Alpine American Indian Education gathers online with songs of healing

The fourth annual Alpine American Indian Education gathering could not take place in person this year due to CO-VID-19 related social distancing so organizer Sarah Hernandez took charge and moved the event online.
Standing in a colorful skirt with her long, dark hair draped over her shoulders, Hernandez addressed the online gathering with a nervous laugh.
“We are totally flying from the seat of our pants this morn¬ing. But, we don’t want the kids to miss out on the gathering so we decided to do this online,” Hernandez said.
The gathering started four years ago as a project where students living on Viejas reser¬vation could learn about tribal culture.
During a typical school year, the programming is assembled in conjunction with Alpine Union School District.
The official mission state¬ment from AUSD says the pro¬gram is intended to support and meet the unique educational and culturally related academic needs of American Indians.
However, Hernandez, seated on a bench outside her home on Viejas reservation, described it as part social studies, part his¬tory, but most importantly: an opportunity for the children to learn about themselves.
Although the group does not usually photograph or film events, and individuals try to communicate in person when-ever possible, the gathering was put together as an exception for the sake of maintaining the event as best as possible.
“There is so much that has been cut from schools. They were down to one day of P.E. each week. Then, everything closed and they’ve been so isolated. We have to do this for our children, even if it isn’t how we usually do it,” Hernandez said.
The performances began with Mending Feathers, a wom¬an’s group that sat in even incre¬ments around a four-foot wide drum and gently hammered out a healing drum song, followed by a Northern traditional fancy shawl dance, also dedicated to healing.
Afterward, drummer Leo Pre¬uss introduced himself, thanked everyone for coming together.
“You know, our ancestors had things figured out, they knew how to walk in harmony and they knew how to be connected so I’m going to sing a couple of old songs to help us in that way,” Preuss said.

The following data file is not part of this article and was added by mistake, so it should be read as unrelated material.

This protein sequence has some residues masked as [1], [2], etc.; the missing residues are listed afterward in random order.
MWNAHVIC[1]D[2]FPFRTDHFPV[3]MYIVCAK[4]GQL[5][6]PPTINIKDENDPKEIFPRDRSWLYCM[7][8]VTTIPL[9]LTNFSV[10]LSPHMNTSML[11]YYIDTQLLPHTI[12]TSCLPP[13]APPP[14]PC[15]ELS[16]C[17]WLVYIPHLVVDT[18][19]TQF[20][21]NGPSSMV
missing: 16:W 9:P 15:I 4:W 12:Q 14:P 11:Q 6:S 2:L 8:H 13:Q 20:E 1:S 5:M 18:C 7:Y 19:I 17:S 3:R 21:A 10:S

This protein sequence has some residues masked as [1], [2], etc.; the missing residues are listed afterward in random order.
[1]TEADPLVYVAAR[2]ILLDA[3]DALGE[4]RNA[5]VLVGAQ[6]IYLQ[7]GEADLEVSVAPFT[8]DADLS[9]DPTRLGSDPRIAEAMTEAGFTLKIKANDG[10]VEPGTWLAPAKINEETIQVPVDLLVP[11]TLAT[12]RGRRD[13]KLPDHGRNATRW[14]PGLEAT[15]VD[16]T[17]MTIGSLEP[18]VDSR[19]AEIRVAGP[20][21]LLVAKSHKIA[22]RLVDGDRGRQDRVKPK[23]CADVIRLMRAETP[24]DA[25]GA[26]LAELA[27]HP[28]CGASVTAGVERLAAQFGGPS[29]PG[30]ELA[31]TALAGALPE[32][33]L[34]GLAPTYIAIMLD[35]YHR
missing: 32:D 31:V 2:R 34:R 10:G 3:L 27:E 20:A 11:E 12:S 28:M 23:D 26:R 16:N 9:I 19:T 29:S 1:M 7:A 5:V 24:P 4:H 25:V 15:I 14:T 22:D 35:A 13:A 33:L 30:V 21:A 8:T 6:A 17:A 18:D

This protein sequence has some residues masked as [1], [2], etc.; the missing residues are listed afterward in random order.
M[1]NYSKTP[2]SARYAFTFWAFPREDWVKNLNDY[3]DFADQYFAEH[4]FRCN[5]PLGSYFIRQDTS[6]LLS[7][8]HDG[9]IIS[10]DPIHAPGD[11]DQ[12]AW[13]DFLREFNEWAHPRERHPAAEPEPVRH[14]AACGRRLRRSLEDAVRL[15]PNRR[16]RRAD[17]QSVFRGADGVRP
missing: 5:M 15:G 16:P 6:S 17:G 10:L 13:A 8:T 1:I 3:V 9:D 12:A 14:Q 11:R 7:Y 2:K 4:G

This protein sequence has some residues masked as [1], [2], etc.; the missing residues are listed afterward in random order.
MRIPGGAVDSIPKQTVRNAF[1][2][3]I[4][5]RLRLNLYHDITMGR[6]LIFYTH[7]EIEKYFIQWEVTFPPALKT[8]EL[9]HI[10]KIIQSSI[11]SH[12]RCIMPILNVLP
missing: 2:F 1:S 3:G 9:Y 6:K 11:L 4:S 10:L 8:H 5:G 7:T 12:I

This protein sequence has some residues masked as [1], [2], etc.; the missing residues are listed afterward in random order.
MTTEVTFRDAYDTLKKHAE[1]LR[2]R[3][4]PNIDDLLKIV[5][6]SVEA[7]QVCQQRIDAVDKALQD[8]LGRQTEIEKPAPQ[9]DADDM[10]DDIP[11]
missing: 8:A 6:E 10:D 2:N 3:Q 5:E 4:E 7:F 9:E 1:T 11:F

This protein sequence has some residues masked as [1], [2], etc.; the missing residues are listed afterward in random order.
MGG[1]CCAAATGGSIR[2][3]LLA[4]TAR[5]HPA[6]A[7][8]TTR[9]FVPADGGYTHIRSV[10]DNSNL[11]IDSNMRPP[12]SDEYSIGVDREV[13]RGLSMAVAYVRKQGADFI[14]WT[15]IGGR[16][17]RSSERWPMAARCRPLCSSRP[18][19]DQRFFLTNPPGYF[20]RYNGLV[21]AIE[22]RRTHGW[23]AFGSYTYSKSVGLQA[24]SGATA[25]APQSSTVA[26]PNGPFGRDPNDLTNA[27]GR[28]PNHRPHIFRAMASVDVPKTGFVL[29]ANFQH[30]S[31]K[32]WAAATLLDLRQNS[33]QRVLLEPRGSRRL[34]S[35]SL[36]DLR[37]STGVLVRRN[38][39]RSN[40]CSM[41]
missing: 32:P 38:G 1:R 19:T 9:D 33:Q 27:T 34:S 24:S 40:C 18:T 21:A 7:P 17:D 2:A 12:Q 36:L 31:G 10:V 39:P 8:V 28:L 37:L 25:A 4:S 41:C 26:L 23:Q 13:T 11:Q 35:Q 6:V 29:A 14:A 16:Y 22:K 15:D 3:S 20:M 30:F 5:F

Before beginning his first song, he ran his hands over the drum in a circular caress and ex¬plained the song was to thank the creator and ask for a bless¬ing. He said he thinks everyone could use a little blessing right now.
Following Preuss, Ralph Christman took his turn on the live streamed gathering with an educational talk on history and music before performances continued with Bird Songs.
“We’ve been working to try to create economic development but we are also doing our best to hold on to our traditional culture, language and songs,” Christman said.
The online gathering fin¬ished with Gina Sutton provid¬ing a demonstration from her home kitchen on how to make Indian fry bread. While sifting flour through her hands, Sut¬ton took the opportunity to ask captive viewers to provide pa¬perwork to AUSD so children living on the reservation are counted for extra school fund¬ing.
“We want to make sure your child can be counted. We’re sup¬posed to get more services and education services afforded to us so ask for that,” Sutton said.
Hernandez said it is challeng¬ing to get parents to submit the 506 form that qualifies Native students for funding.
She says reservation resi¬dents often avoid emails; their preference for face-to-face com¬munication does not lend itself well to gathering forms and personal information. However, she calls herself an urban Indi¬an who resides on Viejas Indian reservation; she is determined to bridge the divide.
Like everything else right now, she said, things are hard but “we have to do the best we can with it, we have to make things better and we can’t give up.”

Alpine American Indian Education gathers online with songs of healing

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